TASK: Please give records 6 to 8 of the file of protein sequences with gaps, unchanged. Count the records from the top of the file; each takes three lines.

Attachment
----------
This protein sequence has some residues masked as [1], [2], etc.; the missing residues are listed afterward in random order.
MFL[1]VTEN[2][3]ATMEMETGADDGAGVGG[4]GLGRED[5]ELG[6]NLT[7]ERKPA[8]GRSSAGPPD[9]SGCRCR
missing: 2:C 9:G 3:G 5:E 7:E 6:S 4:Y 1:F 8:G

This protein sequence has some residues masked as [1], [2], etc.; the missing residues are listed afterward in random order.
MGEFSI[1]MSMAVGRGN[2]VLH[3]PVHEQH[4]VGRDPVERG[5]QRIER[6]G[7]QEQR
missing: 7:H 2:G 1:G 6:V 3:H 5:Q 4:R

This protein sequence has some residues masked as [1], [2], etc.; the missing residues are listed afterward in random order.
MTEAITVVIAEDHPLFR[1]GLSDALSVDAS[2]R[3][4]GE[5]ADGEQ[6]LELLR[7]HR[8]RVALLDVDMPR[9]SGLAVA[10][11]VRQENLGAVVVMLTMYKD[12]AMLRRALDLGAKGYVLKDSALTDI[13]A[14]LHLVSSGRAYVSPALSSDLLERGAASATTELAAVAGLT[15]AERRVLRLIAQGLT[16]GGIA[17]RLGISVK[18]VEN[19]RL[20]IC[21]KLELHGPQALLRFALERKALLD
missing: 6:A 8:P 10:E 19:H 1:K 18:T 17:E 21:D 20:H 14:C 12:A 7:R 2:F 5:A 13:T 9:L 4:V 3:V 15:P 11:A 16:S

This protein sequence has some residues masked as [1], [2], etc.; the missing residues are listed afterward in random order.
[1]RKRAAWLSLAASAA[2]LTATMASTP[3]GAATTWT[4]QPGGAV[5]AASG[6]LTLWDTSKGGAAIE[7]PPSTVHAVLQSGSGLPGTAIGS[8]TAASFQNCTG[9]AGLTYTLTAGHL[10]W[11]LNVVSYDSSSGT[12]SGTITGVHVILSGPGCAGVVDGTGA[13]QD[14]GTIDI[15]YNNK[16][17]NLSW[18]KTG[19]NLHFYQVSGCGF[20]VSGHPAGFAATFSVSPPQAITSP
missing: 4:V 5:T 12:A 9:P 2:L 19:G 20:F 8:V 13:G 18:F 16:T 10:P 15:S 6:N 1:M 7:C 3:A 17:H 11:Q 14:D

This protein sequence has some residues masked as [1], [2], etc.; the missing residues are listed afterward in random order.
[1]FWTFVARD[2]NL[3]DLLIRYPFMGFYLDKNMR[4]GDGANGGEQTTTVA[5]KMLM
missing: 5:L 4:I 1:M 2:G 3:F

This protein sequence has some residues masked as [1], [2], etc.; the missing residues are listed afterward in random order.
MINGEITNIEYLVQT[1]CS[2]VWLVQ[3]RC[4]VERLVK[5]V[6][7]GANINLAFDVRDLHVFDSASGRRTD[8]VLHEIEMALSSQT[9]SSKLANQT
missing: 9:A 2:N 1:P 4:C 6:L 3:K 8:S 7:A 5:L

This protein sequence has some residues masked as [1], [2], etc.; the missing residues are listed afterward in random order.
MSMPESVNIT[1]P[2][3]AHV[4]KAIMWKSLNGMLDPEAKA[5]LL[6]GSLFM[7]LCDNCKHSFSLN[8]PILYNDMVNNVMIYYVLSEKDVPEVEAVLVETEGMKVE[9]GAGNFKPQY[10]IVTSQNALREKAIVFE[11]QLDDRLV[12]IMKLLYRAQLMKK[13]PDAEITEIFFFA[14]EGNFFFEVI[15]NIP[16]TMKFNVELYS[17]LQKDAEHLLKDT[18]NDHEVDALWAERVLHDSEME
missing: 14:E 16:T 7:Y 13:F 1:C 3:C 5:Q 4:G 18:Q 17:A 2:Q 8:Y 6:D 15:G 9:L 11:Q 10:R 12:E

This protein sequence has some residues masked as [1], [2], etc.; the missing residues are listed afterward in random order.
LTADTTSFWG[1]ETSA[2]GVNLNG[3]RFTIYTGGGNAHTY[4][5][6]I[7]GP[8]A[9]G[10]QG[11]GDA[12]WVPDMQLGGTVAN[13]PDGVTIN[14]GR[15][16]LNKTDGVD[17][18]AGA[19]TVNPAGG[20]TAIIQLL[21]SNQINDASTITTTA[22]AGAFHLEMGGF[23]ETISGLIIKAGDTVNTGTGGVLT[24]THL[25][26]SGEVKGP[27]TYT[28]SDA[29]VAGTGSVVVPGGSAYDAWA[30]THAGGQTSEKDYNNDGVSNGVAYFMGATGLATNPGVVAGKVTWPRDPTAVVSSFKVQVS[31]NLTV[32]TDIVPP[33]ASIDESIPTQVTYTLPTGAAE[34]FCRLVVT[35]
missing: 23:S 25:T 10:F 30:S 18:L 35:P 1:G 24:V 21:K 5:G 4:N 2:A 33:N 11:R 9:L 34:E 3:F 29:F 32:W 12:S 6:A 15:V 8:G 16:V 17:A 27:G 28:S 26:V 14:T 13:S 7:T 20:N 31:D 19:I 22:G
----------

This protein sequence has some residues masked as [1], [2], etc.; the missing residues are listed afterward in random order.
MINGEITNIEYLVQT[1]CS[2]VWLVQ[3]RC[4]VERLVK[5]V[6][7]GANINLAFDVRDLHVFDSASGRRTD[8]VLHEIEMALSSQT[9]SSKLANQT
missing: 9:A 2:N 1:P 4:C 6:L 3:K 8:S 7:A 5:L

This protein sequence has some residues masked as [1], [2], etc.; the missing residues are listed afterward in random order.
MSMPESVNIT[1]P[2][3]AHV[4]KAIMWKSLNGMLDPEAKA[5]LL[6]GSLFM[7]LCDNCKHSFSLN[8]PILYNDMVNNVMIYYVLSEKDVPEVEAVLVETEGMKVE[9]GAGNFKPQY[10]IVTSQNALREKAIVFE[11]QLDDRLV[12]IMKLLYRAQLMKK[13]PDAEITEIFFFA[14]EGNFFFEVI[15]NIP[16]TMKFNVELYS[17]LQKDAEHLLKDT[18]NDHEVDALWAERVLHDSEME
missing: 14:E 16:T 7:Y 13:F 1:C 3:C 5:Q 4:G 18:Q 17:A 2:Q 8:Y 6:D 15:G 9:L 11:Q 10:R 12:E

This protein sequence has some residues masked as [1], [2], etc.; the missing residues are listed afterward in random order.
LTADTTSFWG[1]ETSA[2]GVNLNG[3]RFTIYTGGGNAHTY[4][5][6]I[7]GP[8]A[9]G[10]QG[11]GDA[12]WVPDMQLGGTVAN[13]PDGVTIN[14]GR[15][16]LNKTDGVD[17][18]AGA[19]TVNPAGG[20]TAIIQLL[21]SNQINDASTITTTA[22]AGAFHLEMGGF[23]ETISGLIIKAGDTVNTGTGGVLT[24]THL[25][26]SGEVKGP[27]TYT[28]SDA[29]VAGTGSVVVPGGSAYDAWA[30]THAGGQTSEKDYNNDGVSNGVAYFMGATGLATNPGVVAGKVTWPRDPTAVVSSFKVQVS[31]NLTV[32]TDIVPP[33]ASIDESIPTQVTYTLPTGAAE[34]FCRLVVT[35]
missing: 23:S 25:T 10:F 30:S 18:L 35:P 1:G 24:V 21:K 5:G 4:N 2:A 33:N 11:R 9:L 34:E 3:F 29:F 32:W 12:S 6:A 15:V 8:G 16:V 17:A 27:G 28:S 26:V 14:T 13:S 7:T 20:N 31:D 19:I 22:G